Save the Children, an international organization that focuses on children's issues, said on Thursday (September 3) that one in three Filipino children suffers from stunted growth — an indicator of chronic malnutrition.

The report of Save The Children suggested that shortness is not a genetic trait of Filipinos; it could be due to generations of stunted children who are too small for their age because of malnutrition.

The report also stated that malnutrition impacts a child’s future by hindering his/her physical and mental growth.

The facts from the report indicate that the first 1000 days of a child's life is crucial in preventing stunted growth.

Its campaign against malnutrition called "Lahat Dapat" or no child left behind was also launched. This includes promoting exclusive breastfeeding, appropriate complementary feeding, vitamin a and iron supplementation, treatment of acute malnutrition, and maternal nutrition.

Save The Children Philippines' country director Ned Olney said that as the country's economy is continuing to boom, child nutrition should not be left behind.

"We have health policies, but we also need to get more families to enjoy the economic progress that the country is enjoying at large," he said.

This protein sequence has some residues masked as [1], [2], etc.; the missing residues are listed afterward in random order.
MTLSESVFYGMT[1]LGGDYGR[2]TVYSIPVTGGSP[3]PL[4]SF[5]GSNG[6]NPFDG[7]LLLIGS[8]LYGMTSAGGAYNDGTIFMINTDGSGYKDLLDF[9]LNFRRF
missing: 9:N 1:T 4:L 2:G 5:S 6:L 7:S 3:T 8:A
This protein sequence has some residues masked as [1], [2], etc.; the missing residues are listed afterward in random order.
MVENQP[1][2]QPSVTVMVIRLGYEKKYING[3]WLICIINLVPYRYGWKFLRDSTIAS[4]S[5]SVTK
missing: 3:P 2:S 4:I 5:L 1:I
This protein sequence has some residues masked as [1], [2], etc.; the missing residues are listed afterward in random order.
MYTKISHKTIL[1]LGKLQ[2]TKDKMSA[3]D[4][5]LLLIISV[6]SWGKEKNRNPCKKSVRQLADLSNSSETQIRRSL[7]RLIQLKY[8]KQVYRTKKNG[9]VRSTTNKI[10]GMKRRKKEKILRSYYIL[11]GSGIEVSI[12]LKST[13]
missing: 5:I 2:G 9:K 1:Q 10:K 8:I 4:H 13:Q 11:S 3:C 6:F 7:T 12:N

TRIBUNE

Filipinos most troubled over China territorial conlict, says US poll Written by Joshua L. Labonera Saturday, 05 September 2015 00:00

Majority of Filipinos are concerned about the territorial dispute between the Philippines and China, according to United States-based Pew Research Center, as Beijing flexed its military muscle before world leaders during the 70th anniversary of the World War II victory over Japan.

In the regional poll, nine out of 10 respondents from the Philippines expressed the most concern about territorial conflicts in the region. Some 56 percent were very concerned while 35 percent were somewhat concerned.

This was followed by Vietnam and Japan, whose 83 percent of citizens were worried about the sea dispute with China. |

More Vietnamese are very concerned (60 percent) than the Japanese (52 %). Those saying they are somewhat concerned were 23 percent in Vietnam and 31 percent in Japan.

Others who expressed fears of the territorial dispute were South Korea (78 percent), Australia (63 percent), India (62 percent), Pakistan (45 percent), Malaysia (45 percent) and Indonesia (41 percent).

China enjoys a positive opinion from majority of people in the Asia-Pacific region, with the exception of Vietnam and Japan, which gave a less favorable mark of nine percent and 19 percent, respectively.